Oh, yeah. He was wrong. What a disservice. That's why I just can't rely on TV for news.
    I may send a note to CNN.

  • At 22/9/06 08:59, Blogger Sam said…

    Good idea Cookiecrumb. I will too. And one to KTUV too.

    It was a shame because the KTUV presenter Ross McGowan, interviewing Gupta actually got it right and then Gupta twisted the facts back the wrong way round.

  • At 22/9/06 08:59, Anonymous Sean said…

    I happened to catch this as well. Having just read The Omnivore's Dilemma, it also jumped out at me as a discrepancy. Boo!

  • At 22/9/06 09:17, Blogger Erin S. said…

    Definitely send a note. Did you see this article by Nina Planck in the NYT--she addresses this very issue, explaining why grassfed is better and how grain-fed cows can be responsible for E.Coli.

  • At 22/9/06 09:24, Anonymous sam said…

    I have written to KTVU and to CNN about this.

    Thanks Erin for the heads up - I knew there were a lot of articles yesterday on this subject. It would have been cool to dig around and search for them all and put them in the articles as links, but I figured it was better to get this post up asap after the mistake occurred. Any more readers want to weigh in with relevant articles, please feel free to leave links here in the comments section.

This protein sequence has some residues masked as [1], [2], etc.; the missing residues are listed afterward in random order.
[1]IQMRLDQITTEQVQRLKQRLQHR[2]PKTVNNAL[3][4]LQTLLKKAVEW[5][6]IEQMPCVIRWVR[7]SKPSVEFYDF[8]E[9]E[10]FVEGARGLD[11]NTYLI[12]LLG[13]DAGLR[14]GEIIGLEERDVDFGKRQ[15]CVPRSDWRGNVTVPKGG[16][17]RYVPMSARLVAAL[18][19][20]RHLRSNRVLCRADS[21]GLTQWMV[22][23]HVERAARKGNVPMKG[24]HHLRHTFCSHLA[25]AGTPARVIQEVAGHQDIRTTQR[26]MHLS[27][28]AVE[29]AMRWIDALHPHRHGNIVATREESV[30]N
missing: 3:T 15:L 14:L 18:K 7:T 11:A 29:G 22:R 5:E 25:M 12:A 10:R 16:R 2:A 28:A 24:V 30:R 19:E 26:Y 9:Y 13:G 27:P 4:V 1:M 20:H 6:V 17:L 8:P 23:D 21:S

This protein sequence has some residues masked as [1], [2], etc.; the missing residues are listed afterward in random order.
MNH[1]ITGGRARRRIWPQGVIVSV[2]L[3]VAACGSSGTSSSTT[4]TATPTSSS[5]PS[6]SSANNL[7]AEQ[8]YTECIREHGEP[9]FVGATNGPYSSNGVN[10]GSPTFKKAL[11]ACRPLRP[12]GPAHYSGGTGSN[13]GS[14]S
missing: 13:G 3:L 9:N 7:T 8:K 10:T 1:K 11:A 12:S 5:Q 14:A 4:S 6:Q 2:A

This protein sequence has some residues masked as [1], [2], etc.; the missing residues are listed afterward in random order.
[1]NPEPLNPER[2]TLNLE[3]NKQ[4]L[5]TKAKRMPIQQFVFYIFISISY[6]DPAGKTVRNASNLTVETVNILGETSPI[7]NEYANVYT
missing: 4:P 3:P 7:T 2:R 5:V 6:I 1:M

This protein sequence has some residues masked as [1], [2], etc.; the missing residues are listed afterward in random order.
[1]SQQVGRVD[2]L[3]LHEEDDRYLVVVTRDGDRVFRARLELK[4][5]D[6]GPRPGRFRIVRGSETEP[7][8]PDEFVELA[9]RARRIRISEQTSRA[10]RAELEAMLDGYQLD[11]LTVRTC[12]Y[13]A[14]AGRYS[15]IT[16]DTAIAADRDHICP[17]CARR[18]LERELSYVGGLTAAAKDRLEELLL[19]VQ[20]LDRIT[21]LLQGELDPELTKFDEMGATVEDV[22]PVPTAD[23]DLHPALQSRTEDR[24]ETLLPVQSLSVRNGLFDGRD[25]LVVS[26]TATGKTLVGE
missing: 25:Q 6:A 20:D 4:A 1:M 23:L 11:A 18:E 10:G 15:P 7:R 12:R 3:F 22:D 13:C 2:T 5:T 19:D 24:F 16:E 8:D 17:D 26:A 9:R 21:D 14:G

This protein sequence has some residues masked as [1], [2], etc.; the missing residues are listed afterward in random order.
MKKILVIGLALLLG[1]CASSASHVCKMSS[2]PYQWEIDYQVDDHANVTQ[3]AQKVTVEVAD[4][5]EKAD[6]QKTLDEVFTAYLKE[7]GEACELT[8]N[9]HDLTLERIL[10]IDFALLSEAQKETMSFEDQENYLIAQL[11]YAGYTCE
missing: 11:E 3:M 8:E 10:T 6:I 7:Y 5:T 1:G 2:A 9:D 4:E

And if you want to email KTVU or CNN about this matter, too, I definitely encourage it.



  • At 22/9/06 10:06, Blogger cookiecrumb said…

    OK, I sent brief, polite notes to KTVU and CNN.
    Unless you've fixed it, your link goes to a station (KUTV) in Utah, when I believe you meant KTVU in Oakland, so if anybody else is planning on writing, heads up.

  • At 22/9/06 10:20, Blogger Sam said…

    thanks cookie - link fixed.

    the show is called "Mornings on Two"
    just for information

  • At 22/9/06 10:31, Anonymous Kate said…

    Great Catch Sam! I've sent the appropriate e-mails. Thanks for the heads up.

  • At 22/9/06 10:33, Anonymous Anonymous said…

    I totally didnt catch that!


  • At 22/9/06 13:09, Anonymous Luisa said…

    I was also going to point you in the direction of Nina Planck's piece. Oh, television....